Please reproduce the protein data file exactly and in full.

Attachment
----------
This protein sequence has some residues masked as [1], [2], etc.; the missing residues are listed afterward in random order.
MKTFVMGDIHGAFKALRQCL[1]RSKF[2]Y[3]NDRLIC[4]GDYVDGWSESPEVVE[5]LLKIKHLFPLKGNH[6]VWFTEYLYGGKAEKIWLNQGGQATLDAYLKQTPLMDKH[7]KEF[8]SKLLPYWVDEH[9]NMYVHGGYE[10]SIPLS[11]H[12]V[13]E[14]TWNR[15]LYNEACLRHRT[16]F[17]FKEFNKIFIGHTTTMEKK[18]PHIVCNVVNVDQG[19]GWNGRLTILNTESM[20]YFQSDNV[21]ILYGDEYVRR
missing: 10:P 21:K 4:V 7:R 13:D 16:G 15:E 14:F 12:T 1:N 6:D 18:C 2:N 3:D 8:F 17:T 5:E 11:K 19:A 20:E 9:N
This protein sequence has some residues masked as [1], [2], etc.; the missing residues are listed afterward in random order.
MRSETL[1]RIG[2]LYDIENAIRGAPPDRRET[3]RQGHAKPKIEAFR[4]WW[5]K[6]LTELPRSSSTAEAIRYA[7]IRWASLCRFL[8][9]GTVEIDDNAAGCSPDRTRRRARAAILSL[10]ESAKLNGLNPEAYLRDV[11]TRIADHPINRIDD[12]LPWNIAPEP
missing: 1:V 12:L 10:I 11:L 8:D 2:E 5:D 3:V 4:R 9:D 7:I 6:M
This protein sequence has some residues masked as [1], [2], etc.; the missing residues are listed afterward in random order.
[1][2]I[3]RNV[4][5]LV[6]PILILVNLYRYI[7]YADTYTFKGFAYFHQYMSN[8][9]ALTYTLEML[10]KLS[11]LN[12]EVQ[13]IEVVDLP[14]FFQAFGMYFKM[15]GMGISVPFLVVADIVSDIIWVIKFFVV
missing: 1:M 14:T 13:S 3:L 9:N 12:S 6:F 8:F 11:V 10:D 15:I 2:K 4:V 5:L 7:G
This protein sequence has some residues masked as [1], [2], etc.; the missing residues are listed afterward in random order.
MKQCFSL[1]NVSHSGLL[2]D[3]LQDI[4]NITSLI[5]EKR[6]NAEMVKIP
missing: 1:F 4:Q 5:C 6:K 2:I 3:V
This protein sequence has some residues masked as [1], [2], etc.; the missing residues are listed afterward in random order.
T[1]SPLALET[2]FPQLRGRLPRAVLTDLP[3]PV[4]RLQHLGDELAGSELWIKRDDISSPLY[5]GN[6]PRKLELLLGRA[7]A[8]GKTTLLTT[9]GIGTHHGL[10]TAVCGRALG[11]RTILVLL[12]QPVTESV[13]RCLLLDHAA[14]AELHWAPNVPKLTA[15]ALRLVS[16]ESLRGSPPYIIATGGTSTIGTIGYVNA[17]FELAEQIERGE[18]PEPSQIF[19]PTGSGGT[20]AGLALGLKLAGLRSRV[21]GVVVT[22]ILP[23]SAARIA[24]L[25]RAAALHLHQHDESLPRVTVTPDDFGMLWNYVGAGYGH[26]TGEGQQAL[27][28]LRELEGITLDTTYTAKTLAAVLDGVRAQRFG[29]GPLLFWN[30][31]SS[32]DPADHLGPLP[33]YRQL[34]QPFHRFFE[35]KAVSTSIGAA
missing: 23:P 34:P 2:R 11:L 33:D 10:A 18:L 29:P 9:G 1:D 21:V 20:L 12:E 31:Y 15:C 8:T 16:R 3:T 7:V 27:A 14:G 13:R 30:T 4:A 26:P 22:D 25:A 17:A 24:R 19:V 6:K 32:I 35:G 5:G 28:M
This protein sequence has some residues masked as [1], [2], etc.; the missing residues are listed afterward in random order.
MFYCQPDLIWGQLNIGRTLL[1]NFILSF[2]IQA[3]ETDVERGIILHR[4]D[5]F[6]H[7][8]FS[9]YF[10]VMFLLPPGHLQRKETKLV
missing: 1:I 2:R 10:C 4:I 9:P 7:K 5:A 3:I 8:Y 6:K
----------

This protein sequence has some residues masked as [1], [2], etc.; the missing residues are listed afterward in random order.
MKTFVMGDIHGAFKALRQCL[1]RSKF[2]Y[3]NDRLIC[4]GDYVDGWSESPEVVE[5]LLKIKHLFPLKGNH[6]VWFTEYLYGGKAEKIWLNQGGQATLDAYLKQTPLMDKH[7]KEF[8]SKLLPYWVDEH[9]NMYVHGGYE[10]SIPLS[11]H[12]V[13]E[14]TWNR[15]LYNEACLRHRT[16]F[17]FKEFNKIFIGHTTTMEKK[18]PHIVCNVVNVDQG[19]GWNGRLTILNTESM[20]YFQSDNV[21]ILYGDEYVRR
missing: 10:P 21:K 4:V 7:R 13:D 16:G 15:E 14:F 12:T 1:N 6:D 18:C 2:N 3:D 8:F 17:T 5:E 11:K 19:A 20:E 9:N
This protein sequence has some residues masked as [1], [2], etc.; the missing residues are listed afterward in random order.
MRSETL[1]RIG[2]LYDIENAIRGAPPDRRET[3]RQGHAKPKIEAFR[4]WW[5]K[6]LTELPRSSSTAEAIRYA[7]IRWASLCRFL[8][9]GTVEIDDNAAGCSPDRTRRRARAAILSL[10]ESAKLNGLNPEAYLRDV[11]TRIADHPINRIDD[12]LPWNIAPEP
missing: 1:V 12:L 10:I 11:L 8:D 2:E 5:D 3:V 4:R 9:D 7:I 6:M
This protein sequence has some residues masked as [1], [2], etc.; the missing residues are listed afterward in random order.
[1][2]I[3]RNV[4][5]LV[6]PILILVNLYRYI[7]YADTYTFKGFAYFHQYMSN[8][9]ALTYTLEML[10]KLS[11]LN[12]EVQ[13]IEVVDLP[14]FFQAFGMYFKM[15]GMGISVPFLVVADIVSDIIWVIKFFVV
missing: 1:M 14:T 13:S 3:L 9:N 12:S 6:F 8:F 11:V 10:D 15:I 2:K 4:V 5:L 7:G
This protein sequence has some residues masked as [1], [2], etc.; the missing residues are listed afterward in random order.
MKQCFSL[1]NVSHSGLL[2]D[3]LQDI[4]NITSLI[5]EKR[6]NAEMVKIP
missing: 1:F 4:Q 5:C 6:K 2:I 3:V
This protein sequence has some residues masked as [1], [2], etc.; the missing residues are listed afterward in random order.
T[1]SPLALET[2]FPQLRGRLPRAVLTDLP[3]PV[4]RLQHLGDELAGSELWIKRDDISSPLY[5]GN[6]PRKLELLLGRA[7]A[8]GKTTLLTT[9]GIGTHHGL[10]TAVCGRALG[11]RTILVLL[12]QPVTESV[13]RCLLLDHAA[14]AELHWAPNVPKLTA[15]ALRLVS[16]ESLRGSPPYIIATGGTSTIGTIGYVNA[17]FELAEQIERGE[18]PEPSQIF[19]PTGSGGT[20]AGLALGLKLAGLRSRV[21]GVVVT[22]ILP[23]SAARIA[24]L[25]RAAALHLHQHDESLPRVTVTPDDFGMLWNYVGAGYGH[26]TGEGQQAL[27][28]LRELEGITLDTTYTAKTLAAVLDGVRAQRFG[29]GPLLFWN[30][31]SS[32]DPADHLGPLP[33]YRQL[34]QPFHRFFE[35]KAVSTSIGAA
missing: 23:P 34:P 2:R 11:L 33:D 10:A 18:L 29:P 9:G 1:D 21:V 20:L 12:E 31:Y 15:C 8:T 16:R 3:T 7:V 27:A 14:G 13:R 30:T 4:A 26:P 22:D 25:A 17:A 24:R 19:V 6:K 32:I 35:G 5:G 28:M
This protein sequence has some residues masked as [1], [2], etc.; the missing residues are listed afterward in random order.
MFYCQPDLIWGQLNIGRTLL[1]NFILSF[2]IQA[3]ETDVERGIILHR[4]D[5]F[6]H[7][8]FS[9]YF[10]VMFLLPPGHLQRKETKLV
missing: 1:I 2:R 10:C 4:I 9:P 7:K 5:A 3:I 8:Y 6:K